DETROIT – When John Ray graduated from Detroit Cass Technical High School and the University of Michigan, opportunity was few when searching for a career. So he left the state. He returned in January of this year to become the Site Director at SMASH (Summer Math and Science Honors) Detroit at Wayne State University, which received a $750,000 grant from Google.
The announcement was made at the official opening of Google’s new downtown Detroit office alongside Little Caesars Arena.
SMASH Detroit is a 3-year program that works to eliminate barriers and empower underrepresented youth of color with rigorous science, technology, engineering and math (STEM) education, culturally-relevant coursework, and access to resources that will allow them to pave a successful career in tech and entrepreneurship.
“I was definitely excited about such a grant and its size,” Ray said with a huge smile on his face. “This will help us make a larger impact and amplify the work we’re doing in Detroit. We want to reach as many students within the city of Detroit as possible, particularly getting them involved in computer sciences and STEM.”
SMASH has sites at Stanford, UCLA, UC-Berkeley, UC-Davis, and Morehouse College, with Wayne State’s site being launched over the summer. The grant will specifically support SMASH’s newly launched site there, as well as Detroit area students for three years, including 120 SMASH scholars and at least 300 high school students who will benefit from broader programming.
Ray told the story of a high school student in Detroit who lived in an underserved part of the city, littered with abandoned homes and a high crime rate. She excelled in school, but she was not challenged enough. She was encouraged by her counselor to enroll in SMASH Detroit at Wayne State with students who looked like her and shared a similar story. SMASH Detroit surrounded her with a group of teachers, industry professionals, and peers that challenged her educationally and socially.
Throughout her five weeks in the program, she developed a website, designed a solution for a commutable disease, and learned more about her African-American history. And she is still only a sophomore in high school.
SMASH also supports its attendees beyond their three years, through internships and college preparation. SMASH has a 100 percent graduation rate for high school scholars and a 91 percent graduate from college within five years. The program has shown to be effective and the donation from Google will assure students in Detroit feel the impact as well.
“It’s great that Google is supporting the city of Detroit beyond its new downtown office,” Ray added. “Just because of the state of education in the city, many students might live in Detroit but go to school in the suburbs, so it’s really important that we look at the metro Detroit area as a whole to reach as many individuals as possible.”
Google also granted $250,000 to the Michigan Engineering Zone (MEZ) at the University of Michigan’s Detroit Center. The reinvestment grant to the MEZ builds upon the company’s $250,000 award two years ago and will help expand STEM and robotics programming for 350 students year-round.
The MEZ, created and operated by the University of Michigan’s College of Engineering in 2010, has helped 2,800 Detroit high school students get exposure to hands-on STEM experience that goes beyond what they can get in their individual high schools. It is located on Woodward in a 5,200-square-foot innovation space that has a computer lab and full-service machine shop to accommodate 19 Detroit high schools.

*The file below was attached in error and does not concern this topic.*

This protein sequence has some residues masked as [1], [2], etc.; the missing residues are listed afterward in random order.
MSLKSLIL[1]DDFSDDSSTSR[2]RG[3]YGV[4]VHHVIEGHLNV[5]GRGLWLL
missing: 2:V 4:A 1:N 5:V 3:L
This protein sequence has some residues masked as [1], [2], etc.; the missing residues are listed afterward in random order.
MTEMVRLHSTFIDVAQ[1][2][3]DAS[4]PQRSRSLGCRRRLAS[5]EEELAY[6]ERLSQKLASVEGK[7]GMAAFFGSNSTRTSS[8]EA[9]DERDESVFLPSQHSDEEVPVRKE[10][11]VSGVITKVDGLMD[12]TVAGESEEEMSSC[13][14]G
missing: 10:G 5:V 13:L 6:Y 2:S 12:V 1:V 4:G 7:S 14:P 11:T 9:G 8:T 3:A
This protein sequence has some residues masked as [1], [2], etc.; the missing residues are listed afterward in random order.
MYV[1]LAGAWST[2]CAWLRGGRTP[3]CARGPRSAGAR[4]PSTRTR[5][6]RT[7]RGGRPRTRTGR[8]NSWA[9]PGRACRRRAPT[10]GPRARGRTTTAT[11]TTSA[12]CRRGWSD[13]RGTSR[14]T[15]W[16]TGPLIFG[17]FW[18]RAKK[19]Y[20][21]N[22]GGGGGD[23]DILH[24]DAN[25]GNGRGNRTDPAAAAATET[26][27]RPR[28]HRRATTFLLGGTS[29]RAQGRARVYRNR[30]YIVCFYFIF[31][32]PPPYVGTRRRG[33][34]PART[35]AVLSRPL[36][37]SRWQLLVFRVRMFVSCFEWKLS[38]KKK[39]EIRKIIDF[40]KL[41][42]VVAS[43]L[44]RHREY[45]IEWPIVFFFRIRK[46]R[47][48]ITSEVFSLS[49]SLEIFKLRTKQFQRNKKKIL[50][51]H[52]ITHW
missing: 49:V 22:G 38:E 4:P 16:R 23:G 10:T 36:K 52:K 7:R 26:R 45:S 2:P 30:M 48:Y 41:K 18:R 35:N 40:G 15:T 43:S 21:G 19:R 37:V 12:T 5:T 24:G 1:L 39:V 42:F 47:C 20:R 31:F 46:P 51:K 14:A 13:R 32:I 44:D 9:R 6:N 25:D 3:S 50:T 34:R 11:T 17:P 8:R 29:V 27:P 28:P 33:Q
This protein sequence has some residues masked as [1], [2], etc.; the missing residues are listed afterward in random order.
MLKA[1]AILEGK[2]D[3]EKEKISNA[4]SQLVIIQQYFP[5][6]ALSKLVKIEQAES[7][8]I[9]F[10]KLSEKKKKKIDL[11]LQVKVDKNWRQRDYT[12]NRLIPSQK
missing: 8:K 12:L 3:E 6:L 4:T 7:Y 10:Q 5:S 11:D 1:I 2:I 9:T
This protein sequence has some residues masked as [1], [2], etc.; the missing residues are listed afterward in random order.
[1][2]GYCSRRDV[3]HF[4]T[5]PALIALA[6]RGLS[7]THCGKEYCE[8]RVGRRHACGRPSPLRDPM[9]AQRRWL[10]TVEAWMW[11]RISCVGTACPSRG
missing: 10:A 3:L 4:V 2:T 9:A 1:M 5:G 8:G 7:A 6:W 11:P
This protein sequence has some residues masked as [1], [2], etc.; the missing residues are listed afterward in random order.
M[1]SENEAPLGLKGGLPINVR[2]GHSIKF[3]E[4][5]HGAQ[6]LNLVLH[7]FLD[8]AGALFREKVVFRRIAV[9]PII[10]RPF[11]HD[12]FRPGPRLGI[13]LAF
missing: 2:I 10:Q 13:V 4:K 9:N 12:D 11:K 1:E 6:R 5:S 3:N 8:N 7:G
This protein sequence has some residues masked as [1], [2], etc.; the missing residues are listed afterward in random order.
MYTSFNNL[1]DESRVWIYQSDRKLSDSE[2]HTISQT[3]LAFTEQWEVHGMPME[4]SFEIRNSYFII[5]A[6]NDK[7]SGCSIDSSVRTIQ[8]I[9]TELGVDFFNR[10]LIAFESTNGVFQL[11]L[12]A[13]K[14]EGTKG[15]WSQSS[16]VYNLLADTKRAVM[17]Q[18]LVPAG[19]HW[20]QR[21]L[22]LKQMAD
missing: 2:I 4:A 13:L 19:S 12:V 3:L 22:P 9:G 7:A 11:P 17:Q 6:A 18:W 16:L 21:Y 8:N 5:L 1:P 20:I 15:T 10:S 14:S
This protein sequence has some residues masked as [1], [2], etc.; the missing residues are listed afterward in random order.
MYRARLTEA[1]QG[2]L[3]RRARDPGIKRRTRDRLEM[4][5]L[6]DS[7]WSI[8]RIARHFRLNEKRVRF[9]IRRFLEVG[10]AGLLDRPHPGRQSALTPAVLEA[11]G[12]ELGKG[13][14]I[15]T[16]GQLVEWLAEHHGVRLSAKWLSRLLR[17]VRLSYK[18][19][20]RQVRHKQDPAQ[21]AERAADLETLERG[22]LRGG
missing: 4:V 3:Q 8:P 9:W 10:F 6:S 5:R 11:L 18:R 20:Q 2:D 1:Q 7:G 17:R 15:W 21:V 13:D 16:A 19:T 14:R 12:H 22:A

Jeanne Murabito, Executive Director of Student Affairs at the MEZ also told a story of a student in Detroit who has benefited greatly from its program, like Jacob. He attended the now-closed Finney High School on the city’s far east side and knew nothing about STEM. He finished the program at the MEZ, graduated from Michigan, and now works at Ford Motor Company. His seven siblings now look to follow in his footsteps.
“Google’s historic and ongoing support of the MEZ like this new $250,000 grant has been transformative,” said Murabito. “It has helped us reach more and more students, growing their critical STEM skills, and putting them on a great pathway for future careers.”
Congresswoman Brenda Lawrence, Senator Gary Peters, and FOCUS Hope CEO Portia Roberson, and businessman Chris Ilitch were among the dignitaries at the Google Detroit announcement. Lawrence is a native Detroiter from the city’s east side and an alumna of Pershing High School. She was fully supportive of the company’s move to downtown Detroit and its generosity in the surrounding community.
“We in Detroit have a little edge about us,” said Lawrence. “We have that swagger and we have that attitude and Google has a little swag, too. They are innovative and treading in new waters. They are a company who truly aligns with who we are.”
The new Google office space in Detroit is complete with some beautiful views inside Little Caesars Arena and the downtown skyline. It has a healthy food program for its employees, a gym, gender inclusive restrooms and showers, and workspaces complete with Detroit themes such as the Stroh’s Lounge, Cass Park, Capitol Park, Packard Plant, and even Bob Seger.
“We’re excited about growing in Michigan and being in a city like Detroit, renowned for its spirit, grit, culture, and innovation,” said Danielle Russel, Google Detroit’s Site Lead. “Those are the same traits that help fuel Google. We’re more than committed to being a good and active neighbor and doing work that can help the city and all who live, work and do business here thrive.”